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Zebra Medical Vision, a computer vision startup focused on health care, today announced it has entered into an agreement to be acquired by publicly traded health firm Nanox. Terms of the deal weren’t disclosed, but a Zebra spokesperson said it was expected to be valued at around $200 million — $100 million upfront and another $100 million tied to specific milestones, all in stock.

Computer vision, which deals with algorithms that can gain a high-level understanding of images and videos, is being applied across a range of medical domains. While some research has raised concerns about bias, startups and incumbents are chasing after a market that’s anticipated to be worth $5.31 billion by 2026, according to Verified Market Research. They argue that a shortage of professionals — the U.S. Bureau of Labor Statistics projects only a 9% increase in the number of radiologic and MRI technicians by 2028 — will necessitate scalable computer vision technologies. Moreover, the companies claim, computer vision has the potential to reduce labor costs, as well as medical imaging workloads.

Zebra Medical was founded in 2014 by Elad Benjamin, Eyal Gura, and Eyal Toledano to help patients, physicians, and health care providers use computer vision tools to diagnose bone, liver, lung, and cardiovascular diseases. The startup delivers what it calls one of the largest open clinical research platforms globally, enabling researchers to access millions of anonymized, indexed clinical records for scientific discovery. Zebra also developed an analytics solution that provides algorithms and clinical insight decision support tools to health care institutions via a software-as-a-service-based model.

Above: A screenshot of one of Zebra Medical Vision’s diagnostic imaging tools.

Beyond this, Zebra hosts a data repository with over 2 million medical images and has U.S. Food and Drug Administration (FDA)-cleared and CE-marked solutions, including seven FDA-cleared and 10 CE-marked AI solutions for medical imaging — the most recent being a 3D modeling product for x-ray images used for preoperative orthopedic surgery planning. In partnership with several radiological industry associations, Zebra in July lobbied the American Medical Association to allow insurers to reimburse clinicians using the company’s AI in vertebral compression fracture (VCF) detection screenings.

Zebra, which had raised $57.4 million in venture capital, counts over 1,100 hospitals, academic institutions, and care providers among its customers, including InterMountain Healthcare, Johnson & Johnson, Nuance, Nvidia, and the University of Oxford.

Pivoting focus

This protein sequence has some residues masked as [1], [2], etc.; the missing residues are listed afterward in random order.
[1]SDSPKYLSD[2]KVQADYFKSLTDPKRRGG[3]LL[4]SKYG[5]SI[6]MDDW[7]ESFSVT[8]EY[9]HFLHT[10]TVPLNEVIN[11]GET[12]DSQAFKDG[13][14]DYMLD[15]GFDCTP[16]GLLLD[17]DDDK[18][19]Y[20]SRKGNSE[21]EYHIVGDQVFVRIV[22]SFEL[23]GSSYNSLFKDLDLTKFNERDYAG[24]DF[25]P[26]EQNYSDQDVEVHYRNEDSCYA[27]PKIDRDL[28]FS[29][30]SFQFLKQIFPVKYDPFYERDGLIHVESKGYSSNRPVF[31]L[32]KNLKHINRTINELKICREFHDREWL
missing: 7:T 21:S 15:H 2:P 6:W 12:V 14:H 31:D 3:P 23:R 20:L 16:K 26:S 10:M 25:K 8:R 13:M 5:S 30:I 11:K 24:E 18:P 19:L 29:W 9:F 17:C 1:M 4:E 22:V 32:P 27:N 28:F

Ahead of the acquisition, Zebra pivoted from focusing on diagnosis and triage to leveraging its data to help health care systems evaluate large volumes of patients for chronic conditions. Should the acquisition be completed, CEO Zohar Elhanani says Zebra will combine its capabilities with the acquiring company’s strategy to “accelerate the population health vision” and make medical imaging “more efficient.”

“Zebra Medical Vision has always operated with the goal of expanding the use of AI in medical imaging to improve health outcomes for patients worldwide,” Elhanani said. “At this time, we understand that that vision is best served by joining forces with a trusted partner with the means to boost our capabilities and propel population health, powered by AI, to the next level. Screening populations to detect and treat chronic disease early has proven to improve outcomes, and we’re thrilled to be taking the helm of the population health transformation in health care.”

Nanox also announced today that it has entered into a binding letter of intent to acquire USARAD and its related company, Medical Diagnostics Web, for $30 million in cash and stock. USARAD operates a network of 300 radiologists across health centers, urgent care facilities, and other providers, which Nanox says will provide it access to trained radiologists — lowering the barrier to U.S. market entry and other countries around the globe.

Nanox, which was founded in 2016 by Japanese venture capital tycoon Hitoshi Masuya, hopes to reinvent the x-ray with hardware inspired by Star Trek’s biobed. Its product, called the Arc, is designed to promote the early detection of conditions discoverable by computed tomography (CT), mammography, fluoroscopy, angiogram, and other imaging modalities. A cloud-based software dubbed Nanox.Cloud complements the Arc with value-added services, including a scan repository, radiologist matching, online and offline diagnostic review and annotation, connectivity to diagnostic assistive AI systems, billing, and reporting.

“Expanding access to medical imaging via widespread deployment of the Nanox Arc solves one of the obstacles to achieving true population health management,” Nanox CEO Ran Poliakine said in a press release. “Yet the global shortage of trained radiologists represents a significant bottleneck in the imaging process. The Nanox ARC, together with the acquisitions of Zebra Medical Vision and USARAD, if consummated, would move us toward our vision of deploying our systems and have the support of a large network of radiologists empowered with highly advanced AI algorithms that will allow for the rapid interpretation of medical images into actionable medical interventions, which would represent an end-to-end, globally connected medical imaging solution.”

The pandemic spurred investments in AI across nearly every industry. According to CB Insights’ Q2 2021 report, AI startups attracted record funding — more than $20 billion — despite a drop in deal volume. Health care AI continued to have the largest AI deal share, accounting for 17% of all AI deals ($2.36 billion).

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